Necessity: note that the D-property and the monotone D-property are closed hereditary and the closed subspace X x {0} is homeomorphic to X. []

In the following corollary, M, R, S, P, C and [0, [[omega].sub.1]] are the Michael line, the Euclidean space, the Sorgenfrey line (the real line with the half-open intervals of the form [a, b) as a basis for the topology), the Niemytzki plane, the Cantor set and the usual ordinal space respectively.

Corollary 9. A(M) is a monotone D-space; A(R), A(S), A(P), A(C) and A([0, [[omega].sub.1]]) are D-spaces, but not monotone D-spaces.

Proof. M is monotonically D ([14]). Clearly R, S, P, C and [0, [[omega].sub.1]] are D-spaces. By [14], S, C, [0, [[omega].sub.1]] and [0, 1] are not monotonically D. Since R has a closed subspace [0, 1] and P has a closed subspace [0,1] x {1} homeomorphic to [0,1], R and P are not monotonically D. Hence by Theorem 8, the conclusion of the corollary is true. []

Remark 10. (1) For the Michael line M, A(M) has a point-countable base: put [B.sub.q] = {((a,b) x {0,1}) \ {<q, 1>} : a, b [member of] Q, a < q < b}, q [member of] Q. Then B = [union]{[B.sub.q] : q [member of] Q} [union] {{<x, 1>} : x [member of] R} [union] {{<p, 0>} : p [member of] P} is a point-countable base for A{M).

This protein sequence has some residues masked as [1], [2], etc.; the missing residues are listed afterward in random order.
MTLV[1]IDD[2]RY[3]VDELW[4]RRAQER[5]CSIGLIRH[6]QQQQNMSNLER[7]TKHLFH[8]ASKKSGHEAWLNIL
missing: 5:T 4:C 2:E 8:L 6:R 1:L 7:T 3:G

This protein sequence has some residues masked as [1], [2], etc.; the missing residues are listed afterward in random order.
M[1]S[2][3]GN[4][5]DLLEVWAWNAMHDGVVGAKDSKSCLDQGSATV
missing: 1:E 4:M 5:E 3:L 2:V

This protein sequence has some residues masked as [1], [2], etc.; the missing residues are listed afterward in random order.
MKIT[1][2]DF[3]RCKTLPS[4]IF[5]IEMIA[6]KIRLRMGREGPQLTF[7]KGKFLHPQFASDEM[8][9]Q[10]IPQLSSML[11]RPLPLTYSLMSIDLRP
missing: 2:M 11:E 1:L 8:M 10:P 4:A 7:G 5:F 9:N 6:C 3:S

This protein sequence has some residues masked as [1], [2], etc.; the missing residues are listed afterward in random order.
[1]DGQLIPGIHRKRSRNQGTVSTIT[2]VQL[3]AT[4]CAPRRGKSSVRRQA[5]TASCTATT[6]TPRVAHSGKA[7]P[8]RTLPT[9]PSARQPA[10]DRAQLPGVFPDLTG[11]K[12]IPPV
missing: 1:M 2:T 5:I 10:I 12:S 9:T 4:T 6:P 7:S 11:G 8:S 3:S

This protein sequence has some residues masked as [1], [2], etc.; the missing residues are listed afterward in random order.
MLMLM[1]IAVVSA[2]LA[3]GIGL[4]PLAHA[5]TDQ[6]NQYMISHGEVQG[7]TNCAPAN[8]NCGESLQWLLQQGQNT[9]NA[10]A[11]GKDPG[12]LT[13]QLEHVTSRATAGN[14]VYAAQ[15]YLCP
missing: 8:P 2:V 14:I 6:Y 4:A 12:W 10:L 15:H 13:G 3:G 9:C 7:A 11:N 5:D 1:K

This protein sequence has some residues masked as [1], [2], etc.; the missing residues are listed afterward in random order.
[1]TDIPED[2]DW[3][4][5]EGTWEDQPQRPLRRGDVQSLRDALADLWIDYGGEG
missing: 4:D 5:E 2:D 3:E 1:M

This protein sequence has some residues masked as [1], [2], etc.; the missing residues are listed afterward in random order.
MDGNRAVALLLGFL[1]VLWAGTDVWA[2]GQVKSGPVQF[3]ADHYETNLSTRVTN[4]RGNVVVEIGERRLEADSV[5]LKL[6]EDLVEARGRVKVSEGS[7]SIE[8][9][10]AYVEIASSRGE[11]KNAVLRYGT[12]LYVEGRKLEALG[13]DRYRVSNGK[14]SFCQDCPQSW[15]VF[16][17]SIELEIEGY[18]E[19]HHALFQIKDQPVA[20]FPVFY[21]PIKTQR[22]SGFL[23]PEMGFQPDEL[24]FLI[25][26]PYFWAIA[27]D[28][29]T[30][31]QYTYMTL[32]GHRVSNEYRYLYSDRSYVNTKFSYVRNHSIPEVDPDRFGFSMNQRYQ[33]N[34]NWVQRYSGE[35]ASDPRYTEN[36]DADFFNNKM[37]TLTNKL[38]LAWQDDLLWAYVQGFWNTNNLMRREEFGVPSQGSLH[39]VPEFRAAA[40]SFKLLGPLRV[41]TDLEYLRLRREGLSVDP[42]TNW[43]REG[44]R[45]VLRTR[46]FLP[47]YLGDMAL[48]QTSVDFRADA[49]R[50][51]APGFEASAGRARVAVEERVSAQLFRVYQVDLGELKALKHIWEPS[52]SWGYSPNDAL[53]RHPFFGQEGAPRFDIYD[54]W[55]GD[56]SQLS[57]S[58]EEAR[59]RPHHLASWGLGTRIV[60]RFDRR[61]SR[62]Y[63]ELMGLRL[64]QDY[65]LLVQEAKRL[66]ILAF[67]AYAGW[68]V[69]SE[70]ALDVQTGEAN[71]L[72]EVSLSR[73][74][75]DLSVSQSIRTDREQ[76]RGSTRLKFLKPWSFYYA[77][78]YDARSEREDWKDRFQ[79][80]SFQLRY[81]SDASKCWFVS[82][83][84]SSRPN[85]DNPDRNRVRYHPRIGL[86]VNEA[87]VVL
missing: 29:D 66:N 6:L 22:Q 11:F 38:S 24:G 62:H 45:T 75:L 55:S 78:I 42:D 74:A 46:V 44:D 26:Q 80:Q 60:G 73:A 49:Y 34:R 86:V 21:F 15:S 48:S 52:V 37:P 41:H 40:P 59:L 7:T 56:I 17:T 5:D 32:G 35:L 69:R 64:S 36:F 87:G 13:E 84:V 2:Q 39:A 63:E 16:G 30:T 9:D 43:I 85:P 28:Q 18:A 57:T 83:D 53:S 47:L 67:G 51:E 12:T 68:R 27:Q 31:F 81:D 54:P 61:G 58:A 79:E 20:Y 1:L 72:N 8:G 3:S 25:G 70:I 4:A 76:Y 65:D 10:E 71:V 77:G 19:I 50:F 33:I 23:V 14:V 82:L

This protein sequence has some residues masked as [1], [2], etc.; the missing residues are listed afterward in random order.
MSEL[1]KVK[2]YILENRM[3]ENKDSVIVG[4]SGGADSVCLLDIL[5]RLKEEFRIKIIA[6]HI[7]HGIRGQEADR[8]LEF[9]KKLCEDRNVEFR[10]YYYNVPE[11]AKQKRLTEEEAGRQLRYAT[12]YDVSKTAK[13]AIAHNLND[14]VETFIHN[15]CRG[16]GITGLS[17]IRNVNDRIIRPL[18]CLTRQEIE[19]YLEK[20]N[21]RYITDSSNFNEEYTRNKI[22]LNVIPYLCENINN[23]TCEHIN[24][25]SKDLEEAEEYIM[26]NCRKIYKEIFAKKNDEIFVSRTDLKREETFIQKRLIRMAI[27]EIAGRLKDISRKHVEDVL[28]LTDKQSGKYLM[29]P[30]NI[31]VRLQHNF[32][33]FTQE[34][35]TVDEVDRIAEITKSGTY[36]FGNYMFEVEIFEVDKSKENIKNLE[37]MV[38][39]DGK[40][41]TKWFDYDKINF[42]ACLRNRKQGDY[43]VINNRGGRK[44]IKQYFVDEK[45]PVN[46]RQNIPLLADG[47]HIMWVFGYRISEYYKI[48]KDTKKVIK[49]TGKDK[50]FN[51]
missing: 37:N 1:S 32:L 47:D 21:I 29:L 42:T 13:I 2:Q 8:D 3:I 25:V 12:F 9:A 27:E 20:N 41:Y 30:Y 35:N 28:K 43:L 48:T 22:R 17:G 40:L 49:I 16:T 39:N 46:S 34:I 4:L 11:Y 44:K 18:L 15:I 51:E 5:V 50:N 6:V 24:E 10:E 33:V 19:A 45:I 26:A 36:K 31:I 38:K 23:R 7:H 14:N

In general, a Moore space may not be monotonically D. For a first countable [T.sub.2]-space X, let x [member of] X and {[B.sub.n]{x) : n < [omega]} be fixed basis of x with [B.sub.n+1]{x) [subset] [B.sub.n](x), n < [omega]. Define a topology v on M(X) = X [union] (X x [omega]): points of X x [omega] are isolated; a basic neighborhood of x [member of] X is the form [C.sub.m]{x) = {x) [union] {<y, n> : (n [greater than or equal to] m) [conjunctioin] (y [member of] [B.sub.n](x))}, m < [omega]. Then (M(X), v) is a Moore space ([15]).

(2) The Moore space (M(X), v) is monotonically D: since the subspace X of all non-isolated points of (M(X), v) is discrete, by Theorem 1.7 of [14] (M(X), v) is monotonically D.

Acknowledgment. The authors are very grateful to the referee for many helpful comments and suggestions, especially for outlining the proof of Theorem 1 which improves the result in the previous version of the paper.

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Yin-Zhu Gao ([dagger])

Wei-Xue Shi

* The project is supported by NSFC (No.10971092).

([dagger]) Corresponding author

Received by the editors November 2008--In revised form in March 2010.

Communicated by E. Colebunders.

2000 Mathematics Subject Classification : 54D20,54F05,54C25,54E18.

Department of Mathematics

Nanjing University

Nanjing 210093

China

email: yzgao@nju.edu.cn, wxshi@nju.edu.cn
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Author:Gao, Yin-Zhu; Shi, Wei-Xue
Publication:Bulletin of the Belgian Mathematical Society - Simon Stevin
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Date:May 1, 2011